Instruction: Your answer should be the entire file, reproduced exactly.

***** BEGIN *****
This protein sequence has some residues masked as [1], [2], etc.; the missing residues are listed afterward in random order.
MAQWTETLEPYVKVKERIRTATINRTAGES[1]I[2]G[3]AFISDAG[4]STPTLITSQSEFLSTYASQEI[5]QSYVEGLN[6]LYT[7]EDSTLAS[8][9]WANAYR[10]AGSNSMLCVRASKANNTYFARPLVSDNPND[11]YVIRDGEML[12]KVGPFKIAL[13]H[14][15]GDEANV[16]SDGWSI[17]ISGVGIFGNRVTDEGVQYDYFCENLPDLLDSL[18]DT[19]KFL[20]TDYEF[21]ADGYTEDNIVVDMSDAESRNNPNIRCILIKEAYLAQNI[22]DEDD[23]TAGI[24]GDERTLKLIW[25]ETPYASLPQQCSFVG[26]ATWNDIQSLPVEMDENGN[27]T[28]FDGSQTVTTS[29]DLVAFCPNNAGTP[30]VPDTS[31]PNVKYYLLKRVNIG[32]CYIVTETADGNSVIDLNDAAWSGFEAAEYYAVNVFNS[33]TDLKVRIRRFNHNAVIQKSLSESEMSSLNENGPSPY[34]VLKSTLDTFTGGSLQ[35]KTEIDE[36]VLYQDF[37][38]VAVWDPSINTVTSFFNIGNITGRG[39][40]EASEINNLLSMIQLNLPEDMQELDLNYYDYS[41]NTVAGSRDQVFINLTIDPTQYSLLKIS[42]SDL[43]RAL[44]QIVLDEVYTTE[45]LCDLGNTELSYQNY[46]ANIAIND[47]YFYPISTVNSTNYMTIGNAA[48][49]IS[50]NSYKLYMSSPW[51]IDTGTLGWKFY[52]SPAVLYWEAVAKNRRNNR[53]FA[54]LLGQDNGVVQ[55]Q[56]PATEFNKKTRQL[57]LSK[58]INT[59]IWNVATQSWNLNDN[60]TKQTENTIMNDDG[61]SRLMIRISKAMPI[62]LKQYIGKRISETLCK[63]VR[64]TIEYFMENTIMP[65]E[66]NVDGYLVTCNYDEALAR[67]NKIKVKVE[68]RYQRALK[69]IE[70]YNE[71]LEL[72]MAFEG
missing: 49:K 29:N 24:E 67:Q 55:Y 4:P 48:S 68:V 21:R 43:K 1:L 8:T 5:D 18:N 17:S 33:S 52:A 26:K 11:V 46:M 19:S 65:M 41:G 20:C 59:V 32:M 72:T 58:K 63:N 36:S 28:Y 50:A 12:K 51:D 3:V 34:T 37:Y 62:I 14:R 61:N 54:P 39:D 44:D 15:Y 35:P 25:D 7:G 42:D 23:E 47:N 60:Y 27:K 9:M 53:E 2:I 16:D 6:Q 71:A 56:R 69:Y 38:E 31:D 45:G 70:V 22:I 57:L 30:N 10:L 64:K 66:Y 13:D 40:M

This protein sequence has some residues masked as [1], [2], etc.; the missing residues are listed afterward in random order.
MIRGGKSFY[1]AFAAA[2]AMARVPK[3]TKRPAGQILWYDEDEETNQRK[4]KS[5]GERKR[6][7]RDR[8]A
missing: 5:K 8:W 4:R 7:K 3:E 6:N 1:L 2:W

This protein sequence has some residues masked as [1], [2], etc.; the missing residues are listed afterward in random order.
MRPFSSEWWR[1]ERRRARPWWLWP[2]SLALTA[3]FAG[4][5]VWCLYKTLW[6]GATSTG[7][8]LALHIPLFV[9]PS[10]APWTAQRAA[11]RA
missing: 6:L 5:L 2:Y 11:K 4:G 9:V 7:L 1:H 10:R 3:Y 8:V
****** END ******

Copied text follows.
This protein sequence has some residues masked as [1], [2], etc.; the missing residues are listed afterward in random order.
MAQWTETLEPYVKVKERIRTATINRTAGES[1]I[2]G[3]AFISDAG[4]STPTLITSQSEFLSTYASQEI[5]QSYVEGLN[6]LYT[7]EDSTLAS[8][9]WANAYR[10]AGSNSMLCVRASKANNTYFARPLVSDNPND[11]YVIRDGEML[12]KVGPFKIAL[13]H[14][15]GDEANV[16]SDGWSI[17]ISGVGIFGNRVTDEGVQYDYFCENLPDLLDSL[18]DT[19]KFL[20]TDYEF[21]ADGYTEDNIVVDMSDAESRNNPNIRCILIKEAYLAQNI[22]DEDD[23]TAGI[24]GDERTLKLIW[25]ETPYASLPQQCSFVG[26]ATWNDIQSLPVEMDENGN[27]T[28]FDGSQTVTTS[29]DLVAFCPNNAGTP[30]VPDTS[31]PNVKYYLLKRVNIG[32]CYIVTETADGNSVIDLNDAAWSGFEAAEYYAVNVFNS[33]TDLKVRIRRFNHNAVIQKSLSESEMSSLNENGPSPY[34]VLKSTLDTFTGGSLQ[35]KTEIDE[36]VLYQDF[37][38]VAVWDPSINTVTSFFNIGNITGRG[39][40]EASEINNLLSMIQLNLPEDMQELDLNYYDYS[41]NTVAGSRDQVFINLTIDPTQYSLLKIS[42]SDL[43]RAL[44]QIVLDEVYTTE[45]LCDLGNTELSYQNY[46]ANIAIND[47]YFYPISTVNSTNYMTIGNAA[48][49]IS[50]NSYKLYMSSPW[51]IDTGTLGWKFY[52]SPAVLYWEAVAKNRRNNR[53]FA[54]LLGQDNGVVQ[55]Q[56]PATEFNKKTRQL[57]LSK[58]INT[59]IWNVATQSWNLNDN[60]TKQTENTIMNDDG[61]SRLMIRISKAMPI[62]LKQYIGKRISETLCK[63]VR[64]TIEYFMENTIMP[65]E[66]NVDGYLVTCNYDEALAR[67]NKIKVKVE[68]RYQRALK[69]IE[70]YNE[71]LEL[72]MAFEG
missing: 49:K 29:N 24:E 67:Q 55:Y 4:P 48:S 68:V 21:R 43:K 1:L 8:T 5:D 18:N 17:S 33:S 52:A 26:K 11:V 46:M 19:S 65:M 41:G 20:C 59:V 32:M 72:T 58:K 63:N 36:S 28:Y 50:A 12:K 51:D 3:V 34:T 37:Y 62:I 14:R 61:N 54:P 39:D 44:D 15:Y 35:P 25:D 7:G 42:D 23:E 47:N 60:Y 27:K 9:M 53:E 2:I 16:D 6:Q 71:A 56:R 69:Y 38:E 31:D 45:G 70:V 22:I 57:L 30:N 10:L 64:K 66:Y 13:D 40:M

This protein sequence has some residues masked as [1], [2], etc.; the missing residues are listed afterward in random order.
MIRGGKSFY[1]AFAAA[2]AMARVPK[3]TKRPAGQILWYDEDEETNQRK[4]KS[5]GERKR[6][7]RDR[8]A
missing: 5:K 8:W 4:R 7:K 3:E 6:N 1:L 2:W

This protein sequence has some residues masked as [1], [2], etc.; the missing residues are listed afterward in random order.
MRPFSSEWWR[1]ERRRARPWWLWP[2]SLALTA[3]FAG[4][5]VWCLYKTLW[6]GATSTG[7][8]LALHIPLFV[9]PS[10]APWTAQRAA[11]RA
missing: 6:L 5:L 2:Y 11:K 4:G 9:V 7:L 1:H 10:R 3:Y 8:V